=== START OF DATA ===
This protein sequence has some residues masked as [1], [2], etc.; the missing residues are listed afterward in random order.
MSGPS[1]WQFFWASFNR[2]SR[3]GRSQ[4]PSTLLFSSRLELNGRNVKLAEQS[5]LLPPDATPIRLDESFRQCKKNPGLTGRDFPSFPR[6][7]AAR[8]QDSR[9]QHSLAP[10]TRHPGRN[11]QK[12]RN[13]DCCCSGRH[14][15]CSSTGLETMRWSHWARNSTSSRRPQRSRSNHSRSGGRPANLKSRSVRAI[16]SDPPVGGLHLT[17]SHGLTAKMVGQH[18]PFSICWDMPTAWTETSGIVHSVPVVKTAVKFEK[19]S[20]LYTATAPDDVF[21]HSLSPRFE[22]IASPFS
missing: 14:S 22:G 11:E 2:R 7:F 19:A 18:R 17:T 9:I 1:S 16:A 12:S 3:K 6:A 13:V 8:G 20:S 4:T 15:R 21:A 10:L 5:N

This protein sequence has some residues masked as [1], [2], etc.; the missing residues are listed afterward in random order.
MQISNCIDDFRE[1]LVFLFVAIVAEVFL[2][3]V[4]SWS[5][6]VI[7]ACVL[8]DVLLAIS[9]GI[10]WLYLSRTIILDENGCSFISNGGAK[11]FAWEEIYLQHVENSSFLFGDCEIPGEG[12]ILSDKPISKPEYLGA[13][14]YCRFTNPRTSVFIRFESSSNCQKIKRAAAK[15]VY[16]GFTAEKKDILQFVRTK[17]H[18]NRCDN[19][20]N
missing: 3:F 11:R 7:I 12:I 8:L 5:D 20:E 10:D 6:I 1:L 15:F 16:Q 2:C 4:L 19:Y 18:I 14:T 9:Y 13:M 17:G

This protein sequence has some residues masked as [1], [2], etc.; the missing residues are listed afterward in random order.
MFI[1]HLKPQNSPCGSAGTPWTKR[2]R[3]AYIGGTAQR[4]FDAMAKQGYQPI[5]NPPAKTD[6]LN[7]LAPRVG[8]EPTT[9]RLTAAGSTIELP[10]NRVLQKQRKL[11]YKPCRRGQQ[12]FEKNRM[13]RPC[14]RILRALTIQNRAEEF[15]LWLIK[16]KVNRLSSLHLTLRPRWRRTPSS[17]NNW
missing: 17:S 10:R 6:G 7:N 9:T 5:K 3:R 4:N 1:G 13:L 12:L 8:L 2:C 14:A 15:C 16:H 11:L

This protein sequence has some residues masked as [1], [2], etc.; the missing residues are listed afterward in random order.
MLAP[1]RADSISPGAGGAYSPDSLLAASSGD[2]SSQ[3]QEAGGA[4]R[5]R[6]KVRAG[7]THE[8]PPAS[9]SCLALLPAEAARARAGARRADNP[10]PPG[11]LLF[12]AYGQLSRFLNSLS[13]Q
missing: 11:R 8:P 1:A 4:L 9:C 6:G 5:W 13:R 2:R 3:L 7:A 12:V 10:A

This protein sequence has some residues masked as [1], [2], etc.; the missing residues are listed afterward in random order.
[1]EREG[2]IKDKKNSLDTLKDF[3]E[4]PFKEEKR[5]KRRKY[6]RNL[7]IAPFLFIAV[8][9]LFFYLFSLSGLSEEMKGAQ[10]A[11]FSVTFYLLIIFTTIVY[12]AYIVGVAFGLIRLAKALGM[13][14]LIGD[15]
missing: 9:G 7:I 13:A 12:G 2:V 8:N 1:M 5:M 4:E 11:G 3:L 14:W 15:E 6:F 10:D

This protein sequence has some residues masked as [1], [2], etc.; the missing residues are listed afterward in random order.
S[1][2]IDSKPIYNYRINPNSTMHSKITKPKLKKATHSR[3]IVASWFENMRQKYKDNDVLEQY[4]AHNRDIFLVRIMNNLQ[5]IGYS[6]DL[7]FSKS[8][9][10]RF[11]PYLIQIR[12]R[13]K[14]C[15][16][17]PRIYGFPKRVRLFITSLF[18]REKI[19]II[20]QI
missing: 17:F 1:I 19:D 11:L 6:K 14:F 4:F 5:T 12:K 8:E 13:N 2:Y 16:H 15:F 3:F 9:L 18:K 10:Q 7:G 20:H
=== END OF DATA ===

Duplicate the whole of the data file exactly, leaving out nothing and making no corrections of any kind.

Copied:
This protein sequence has some residues masked as [1], [2], etc.; the missing residues are listed afterward in random order.
MSGPS[1]WQFFWASFNR[2]SR[3]GRSQ[4]PSTLLFSSRLELNGRNVKLAEQS[5]LLPPDATPIRLDESFRQCKKNPGLTGRDFPSFPR[6][7]AAR[8]QDSR[9]QHSLAP[10]TRHPGRN[11]QK[12]RN[13]DCCCSGRH[14][15]CSSTGLETMRWSHWARNSTSSRRPQRSRSNHSRSGGRPANLKSRSVRAI[16]SDPPVGGLHLT[17]SHGLTAKMVGQH[18]PFSICWDMPTAWTETSGIVHSVPVVKTAVKFEK[19]S[20]LYTATAPDDVF[21]HSLSPRFE[22]IASPFS
missing: 14:S 22:G 11:E 2:R 7:F 19:A 18:R 17:T 9:I 1:S 16:A 12:S 3:K 6:A 13:V 8:G 20:S 4:T 15:R 21:A 10:L 5:N

This protein sequence has some residues masked as [1], [2], etc.; the missing residues are listed afterward in random order.
MQISNCIDDFRE[1]LVFLFVAIVAEVFL[2][3]V[4]SWS[5][6]VI[7]ACVL[8]DVLLAIS[9]GI[10]WLYLSRTIILDENGCSFISNGGAK[11]FAWEEIYLQHVENSSFLFGDCEIPGEG[12]ILSDKPISKPEYLGA[13][14]YCRFTNPRTSVFIRFESSSNCQKIKRAAAK[15]VY[16]GFTAEKKDILQFVRTK[17]H[18]NRCDN[19][20]N
missing: 3:F 11:R 7:I 12:I 8:L 5:D 20:E 10:D 6:I 1:L 15:F 16:Q 2:C 4:L 19:Y 18:I 14:T 9:Y 13:M 17:G

This protein sequence has some residues masked as [1], [2], etc.; the missing residues are listed afterward in random order.
MFI[1]HLKPQNSPCGSAGTPWTKR[2]R[3]AYIGGTAQR[4]FDAMAKQGYQPI[5]NPPAKTD[6]LN[7]LAPRVG[8]EPTT[9]RLTAAGSTIELP[10]NRVLQKQRKL[11]YKPCRRGQQ[12]FEKNRM[13]RPC[14]RILRALTIQNRAEEF[15]LWLIK[16]KVNRLSSLHLTLRPRWRRTPSS[17]NNW
missing: 17:S 10:R 6:G 7:N 9:T 5:K 3:R 4:N 1:G 13:L 12:L 8:L 2:C 14:A 15:C 16:H 11:L

This protein sequence has some residues masked as [1], [2], etc.; the missing residues are listed afterward in random order.
MLAP[1]RADSISPGAGGAYSPDSLLAASSGD[2]SSQ[3]QEAGGA[4]R[5]R[6]KVRAG[7]THE[8]PPAS[9]SCLALLPAEAARARAGARRADNP[10]PPG[11]LLF[12]AYGQLSRFLNSLS[13]Q
missing: 11:R 8:P 1:A 4:L 9:C 6:G 5:W 13:R 2:R 3:L 7:A 12:V 10:A

This protein sequence has some residues masked as [1], [2], etc.; the missing residues are listed afterward in random order.
[1]EREG[2]IKDKKNSLDTLKDF[3]E[4]PFKEEKR[5]KRRKY[6]RNL[7]IAPFLFIAV[8][9]LFFYLFSLSGLSEEMKGAQ[10]A[11]FSVTFYLLIIFTTIVY[12]AYIVGVAFGLIRLAKALGM[13][14]LIGD[15]
missing: 9:G 7:I 13:A 12:G 2:V 8:N 1:M 5:M 4:E 11:G 3:L 14:W 15:E 6:F 10:D

This protein sequence has some residues masked as [1], [2], etc.; the missing residues are listed afterward in random order.
S[1][2]IDSKPIYNYRINPNSTMHSKITKPKLKKATHSR[3]IVASWFENMRQKYKDNDVLEQY[4]AHNRDIFLVRIMNNLQ[5]IGYS[6]DL[7]FSKS[8][9][10]RF[11]PYLIQIR[12]R[13]K[14]C[15][16][17]PRIYGFPKRVRLFITSLF[18]REKI[19]II[20]QI
missing: 17:F 1:I 19:D 11:L 6:K 14:F 4:F 5:T 12:K 8:E 13:N 2:Y 16:H 15:F 3:F 9:L 18:K 10:Q 7:G 20:H